Evidence News vol. 15, No. 4
25 March 2015
Creation Research Australia

Why mangrove trees don’t fall over described in Annals of Botany doi: 10.1093/aob/mcv002 published online 13 February 2015. Mangrove trees grow in soft unstable ground, which means they are likely to be blown over in storms if they grow too tall and top heavy. Red mangrove trees, Rhizophora mangle, have prop-like structures, named rhizophores, projecting from the sides of their trunks. To see if these helped the trees grow taller without getting too heavy to stay upright scientists in Mexico have studied the structural mechanics of red mangrove trees and compared them with black mangrove trees, Avicennia germinans, which grows in the same environment but does not have rhizophores.

They found that trees with rhizophores had a “thinner stem of higher mechanical resistance that is stabilized by rhizophores resembling flying buttresses”. They went on to say: “This provides a unique strategy to increase tree slenderness and height in the typically unstable substrate on which the trees grow, at a site that is subject to frequent storms”.

Editorial Comment: Flying buttresses are an architectural device that once discovered by man enabled builders to construct tall buildings without having to make the walls too thick. They work by transmitting outward forces through a bridge-like structure, often arched, to the ground through a pillar or block of masonry that is separate from the wall. This structure enabled walls to be thinner with larger areas free for windows and decorations, just like the rhyzophores enable mangrove trees to grow taller, but keep a narrow trunk so they don’t get too top heavy.

Flying buttresses are a distinctive feature of medieval cathedrals, which were supposedly erected for the worship of God, but were often more for the self-aggrandisement of men. Nevertheless, they involved very clever planning and construction, and are a credit to their architects and builders. Therefore, face up to it: more credit is due to the Creator who designed and made mangrove trees, which are more complex than any man-made building, and make excellent use of flying buttresses. (Ref. botany, architecture, design, swamps)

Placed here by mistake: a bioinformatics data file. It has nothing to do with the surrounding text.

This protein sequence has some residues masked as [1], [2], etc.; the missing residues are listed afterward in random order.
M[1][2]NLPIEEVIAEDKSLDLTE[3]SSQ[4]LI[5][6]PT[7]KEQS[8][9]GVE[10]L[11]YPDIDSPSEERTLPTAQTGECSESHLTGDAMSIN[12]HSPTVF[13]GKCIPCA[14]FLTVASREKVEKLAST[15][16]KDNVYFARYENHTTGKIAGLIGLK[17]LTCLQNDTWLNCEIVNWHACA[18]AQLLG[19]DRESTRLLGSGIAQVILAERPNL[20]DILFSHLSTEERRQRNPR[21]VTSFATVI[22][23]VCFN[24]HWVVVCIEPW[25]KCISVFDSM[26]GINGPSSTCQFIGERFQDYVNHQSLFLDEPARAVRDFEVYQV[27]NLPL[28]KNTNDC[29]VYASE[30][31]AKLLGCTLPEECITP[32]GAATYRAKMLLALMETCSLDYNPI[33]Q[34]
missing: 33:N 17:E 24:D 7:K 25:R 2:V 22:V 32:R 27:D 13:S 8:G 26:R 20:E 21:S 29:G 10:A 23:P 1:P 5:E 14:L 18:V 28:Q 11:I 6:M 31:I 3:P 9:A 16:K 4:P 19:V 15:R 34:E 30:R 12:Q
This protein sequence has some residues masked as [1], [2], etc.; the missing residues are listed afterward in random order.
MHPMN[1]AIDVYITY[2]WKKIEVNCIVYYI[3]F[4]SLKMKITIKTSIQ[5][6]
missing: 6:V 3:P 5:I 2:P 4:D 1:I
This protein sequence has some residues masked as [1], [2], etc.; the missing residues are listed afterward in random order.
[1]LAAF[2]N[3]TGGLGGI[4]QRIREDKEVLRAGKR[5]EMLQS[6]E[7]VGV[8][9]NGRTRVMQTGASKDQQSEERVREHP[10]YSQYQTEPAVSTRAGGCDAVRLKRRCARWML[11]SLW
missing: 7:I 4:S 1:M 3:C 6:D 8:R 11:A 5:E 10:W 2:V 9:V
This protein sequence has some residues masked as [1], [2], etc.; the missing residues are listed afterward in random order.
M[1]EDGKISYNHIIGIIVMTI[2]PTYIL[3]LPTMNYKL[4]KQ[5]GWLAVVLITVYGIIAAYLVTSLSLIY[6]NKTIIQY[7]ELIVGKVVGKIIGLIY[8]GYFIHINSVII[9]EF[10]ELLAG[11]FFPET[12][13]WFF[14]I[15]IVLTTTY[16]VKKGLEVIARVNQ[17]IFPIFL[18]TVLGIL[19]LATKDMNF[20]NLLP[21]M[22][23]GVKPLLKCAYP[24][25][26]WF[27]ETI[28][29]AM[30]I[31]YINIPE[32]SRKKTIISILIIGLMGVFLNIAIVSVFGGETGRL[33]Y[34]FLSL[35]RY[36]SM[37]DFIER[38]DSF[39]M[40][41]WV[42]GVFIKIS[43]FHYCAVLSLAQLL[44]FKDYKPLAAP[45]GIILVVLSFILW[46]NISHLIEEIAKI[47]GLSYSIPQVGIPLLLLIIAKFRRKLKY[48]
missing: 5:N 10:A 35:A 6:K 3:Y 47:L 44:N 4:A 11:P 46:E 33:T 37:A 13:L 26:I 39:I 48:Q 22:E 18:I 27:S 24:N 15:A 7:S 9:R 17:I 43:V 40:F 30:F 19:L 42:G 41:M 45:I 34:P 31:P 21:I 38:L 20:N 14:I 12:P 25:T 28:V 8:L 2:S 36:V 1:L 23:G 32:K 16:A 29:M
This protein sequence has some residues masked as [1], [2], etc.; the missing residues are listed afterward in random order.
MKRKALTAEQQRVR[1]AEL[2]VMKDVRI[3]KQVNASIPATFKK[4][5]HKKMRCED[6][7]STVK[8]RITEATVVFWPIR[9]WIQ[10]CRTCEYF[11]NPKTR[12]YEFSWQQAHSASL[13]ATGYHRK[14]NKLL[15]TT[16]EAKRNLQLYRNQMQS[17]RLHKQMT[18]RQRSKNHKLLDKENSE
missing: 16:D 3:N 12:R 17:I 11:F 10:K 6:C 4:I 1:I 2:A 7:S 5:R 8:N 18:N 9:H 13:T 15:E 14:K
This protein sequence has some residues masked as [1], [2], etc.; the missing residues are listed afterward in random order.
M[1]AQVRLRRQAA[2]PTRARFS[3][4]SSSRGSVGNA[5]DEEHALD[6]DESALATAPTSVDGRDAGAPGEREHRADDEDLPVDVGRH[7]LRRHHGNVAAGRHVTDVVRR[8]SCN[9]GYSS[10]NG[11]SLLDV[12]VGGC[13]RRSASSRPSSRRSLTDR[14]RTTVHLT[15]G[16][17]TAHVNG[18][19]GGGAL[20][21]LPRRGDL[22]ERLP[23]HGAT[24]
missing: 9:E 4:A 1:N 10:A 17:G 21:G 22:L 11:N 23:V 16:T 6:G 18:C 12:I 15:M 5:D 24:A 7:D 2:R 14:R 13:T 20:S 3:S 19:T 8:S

Evidence News vol.15, No. 3
11 March 2015
Creation Research Australia

Why bamboo doesn’t bend according to Annals of Botany Blog 2 February 2015 and Annals of Botany doi: 10.1093/aob/mcu180. Adult bamboo is extremely strong and able to resist bending forces, yet bamboo stems do not have the “secondary growth”, which gives woody trees their strength. So what is the secret of its strength?

 

To find out what makes bamboo strong, scientists in Switzerland have studied cell wall composition, cellulose fibres and tissue slices of bamboo stems, then compared these with wood from a spruce tree. They found the cell wall chemical composition was much the same in the tree and bamboo, but the bamboo had “extremely compact fibres with a multi-lamellar cell wall”. The researchers suggest this densely packed multi-layered structure is “a plant growth strategy that compensates for the lack of secondary thickening growth at the tissue level, which is not only favourable for the biomechanics of the plant but is also increasingly utilized in terms of engineering products made from bamboo culms”.

 

AoB Blog